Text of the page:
Etiology of pepper fruit melanotic ringspot (FMRS) disease (Salamon, 2009) was studied on fruit samples collected in forced pepper populations. It was noticed that in spite of heavy thrips (Frankliniella occidentalis) infestations and of TSWV epidemy detected in the forcing houses, FMRS occurred only in plants having healthy foliage. Symptomato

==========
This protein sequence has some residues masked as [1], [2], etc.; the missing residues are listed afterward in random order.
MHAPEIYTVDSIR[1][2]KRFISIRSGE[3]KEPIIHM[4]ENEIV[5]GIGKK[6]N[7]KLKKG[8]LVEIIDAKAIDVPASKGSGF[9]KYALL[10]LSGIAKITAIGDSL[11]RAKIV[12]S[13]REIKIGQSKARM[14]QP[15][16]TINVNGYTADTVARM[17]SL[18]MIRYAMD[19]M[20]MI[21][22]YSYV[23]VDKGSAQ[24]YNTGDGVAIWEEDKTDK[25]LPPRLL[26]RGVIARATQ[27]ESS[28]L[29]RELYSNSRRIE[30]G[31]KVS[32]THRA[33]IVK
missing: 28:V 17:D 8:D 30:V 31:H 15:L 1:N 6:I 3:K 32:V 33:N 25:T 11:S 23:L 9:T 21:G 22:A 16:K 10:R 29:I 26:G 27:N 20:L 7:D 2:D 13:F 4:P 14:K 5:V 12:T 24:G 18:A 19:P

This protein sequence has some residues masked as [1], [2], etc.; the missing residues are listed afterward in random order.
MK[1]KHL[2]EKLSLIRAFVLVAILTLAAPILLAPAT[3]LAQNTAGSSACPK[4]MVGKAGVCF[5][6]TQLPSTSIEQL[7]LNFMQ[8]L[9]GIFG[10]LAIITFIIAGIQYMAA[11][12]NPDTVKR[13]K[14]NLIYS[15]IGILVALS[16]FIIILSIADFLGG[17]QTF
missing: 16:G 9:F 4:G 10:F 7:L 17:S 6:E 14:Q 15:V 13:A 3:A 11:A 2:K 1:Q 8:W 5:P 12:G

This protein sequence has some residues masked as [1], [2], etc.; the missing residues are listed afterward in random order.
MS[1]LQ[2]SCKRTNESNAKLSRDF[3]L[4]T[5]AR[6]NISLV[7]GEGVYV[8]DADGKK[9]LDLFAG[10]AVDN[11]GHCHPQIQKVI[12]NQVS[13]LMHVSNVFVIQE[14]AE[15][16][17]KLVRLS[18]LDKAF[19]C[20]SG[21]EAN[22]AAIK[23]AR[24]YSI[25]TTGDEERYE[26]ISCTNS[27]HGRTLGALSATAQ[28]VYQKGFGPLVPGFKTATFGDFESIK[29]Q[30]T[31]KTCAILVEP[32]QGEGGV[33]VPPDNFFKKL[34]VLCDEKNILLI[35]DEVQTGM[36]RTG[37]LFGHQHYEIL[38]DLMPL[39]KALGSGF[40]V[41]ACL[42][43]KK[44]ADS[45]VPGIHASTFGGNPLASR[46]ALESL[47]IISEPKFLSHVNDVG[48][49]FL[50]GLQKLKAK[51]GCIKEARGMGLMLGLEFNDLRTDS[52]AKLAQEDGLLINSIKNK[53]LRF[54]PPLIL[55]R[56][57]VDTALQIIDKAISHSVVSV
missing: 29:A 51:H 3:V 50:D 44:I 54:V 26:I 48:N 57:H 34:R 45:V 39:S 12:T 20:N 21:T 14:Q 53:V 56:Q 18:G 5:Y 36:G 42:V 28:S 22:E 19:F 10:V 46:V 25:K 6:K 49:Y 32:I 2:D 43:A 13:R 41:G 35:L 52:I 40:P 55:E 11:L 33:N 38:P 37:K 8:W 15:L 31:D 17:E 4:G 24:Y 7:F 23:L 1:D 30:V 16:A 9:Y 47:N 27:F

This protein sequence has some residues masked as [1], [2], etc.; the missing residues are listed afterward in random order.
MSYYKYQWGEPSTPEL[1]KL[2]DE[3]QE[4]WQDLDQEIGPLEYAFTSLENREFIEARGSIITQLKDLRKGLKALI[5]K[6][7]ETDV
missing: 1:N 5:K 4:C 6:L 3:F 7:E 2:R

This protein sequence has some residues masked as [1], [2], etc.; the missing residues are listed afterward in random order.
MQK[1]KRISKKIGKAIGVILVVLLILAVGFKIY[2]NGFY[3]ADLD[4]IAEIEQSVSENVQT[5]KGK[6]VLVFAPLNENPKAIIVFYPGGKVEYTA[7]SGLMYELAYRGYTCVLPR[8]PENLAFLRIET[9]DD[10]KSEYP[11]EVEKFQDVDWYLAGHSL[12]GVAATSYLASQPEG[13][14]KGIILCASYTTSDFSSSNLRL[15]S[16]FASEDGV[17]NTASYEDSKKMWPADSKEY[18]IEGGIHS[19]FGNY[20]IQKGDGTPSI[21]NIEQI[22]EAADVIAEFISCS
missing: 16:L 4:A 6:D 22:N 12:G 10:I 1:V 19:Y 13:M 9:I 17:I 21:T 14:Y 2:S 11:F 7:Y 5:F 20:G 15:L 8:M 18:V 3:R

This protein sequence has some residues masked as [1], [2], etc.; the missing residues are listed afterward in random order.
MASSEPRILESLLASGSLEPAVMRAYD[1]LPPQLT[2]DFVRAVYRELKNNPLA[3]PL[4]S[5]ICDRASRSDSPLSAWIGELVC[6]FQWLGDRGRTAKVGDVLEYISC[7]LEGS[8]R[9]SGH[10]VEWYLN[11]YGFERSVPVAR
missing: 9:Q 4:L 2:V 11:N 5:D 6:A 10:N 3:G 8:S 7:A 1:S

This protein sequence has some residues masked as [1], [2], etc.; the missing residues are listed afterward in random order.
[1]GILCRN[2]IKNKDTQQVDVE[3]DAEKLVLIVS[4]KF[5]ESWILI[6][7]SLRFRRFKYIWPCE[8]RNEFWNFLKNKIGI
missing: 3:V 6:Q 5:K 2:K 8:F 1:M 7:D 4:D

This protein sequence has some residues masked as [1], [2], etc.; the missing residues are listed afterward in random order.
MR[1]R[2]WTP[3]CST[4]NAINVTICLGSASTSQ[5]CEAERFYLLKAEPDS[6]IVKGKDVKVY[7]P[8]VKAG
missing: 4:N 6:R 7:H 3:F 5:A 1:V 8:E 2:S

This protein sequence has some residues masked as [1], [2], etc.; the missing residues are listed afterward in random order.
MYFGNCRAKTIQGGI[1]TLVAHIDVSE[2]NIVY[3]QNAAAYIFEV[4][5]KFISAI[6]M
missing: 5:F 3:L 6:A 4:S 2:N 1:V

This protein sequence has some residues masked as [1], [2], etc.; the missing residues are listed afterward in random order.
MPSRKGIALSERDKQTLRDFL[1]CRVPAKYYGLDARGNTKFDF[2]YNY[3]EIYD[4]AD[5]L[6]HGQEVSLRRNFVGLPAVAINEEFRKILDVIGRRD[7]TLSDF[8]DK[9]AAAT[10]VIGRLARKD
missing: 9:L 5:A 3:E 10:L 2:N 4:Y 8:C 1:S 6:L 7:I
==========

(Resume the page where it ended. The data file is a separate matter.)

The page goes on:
...logical surveys strongly suggested that FMRS appeared exclusively in specific pepper genotypes. The size of melanotic ringspots has been observed to grow at room temperature during postripening of diseased fruits. A mechanically transmitted plant virus was isolated from symptomatic parts of 9 white pepper fruits affected by FMRS. On test plants each of the virus isolates caused systemic symptoms characteristic to TSWV. Using cDNA/PCR technique and TSWV N-gene specific primers a ca. 300 bp long DNA fragment has been amplified from total nucleic acid extracted from symptomatic tissues but never from asymptomatic parts of the fruits showing FMRS. Plant progenies grown from seeds of FMRS diseased fruits segregated in respect of resistance and/or susceptibility to TSWV infection. TSWV was also detected in and isolated from three fruits showed non-melanotic yellow rings (one of them was infected with a tobamovirus, too). Seedlings derived from these fruits proved to be susceptible to TSWV. Based on the above results we could conclude that the FMRS disease developed on fruits of “cecei” type white peppers that carry a TSWV resistance gene, most likely the Tsw gene in heterozygous form. These fruits were infected with thrips transmitted TSWV and FRMS appeared as a hypersentive reaction (HR) manifested in fruits.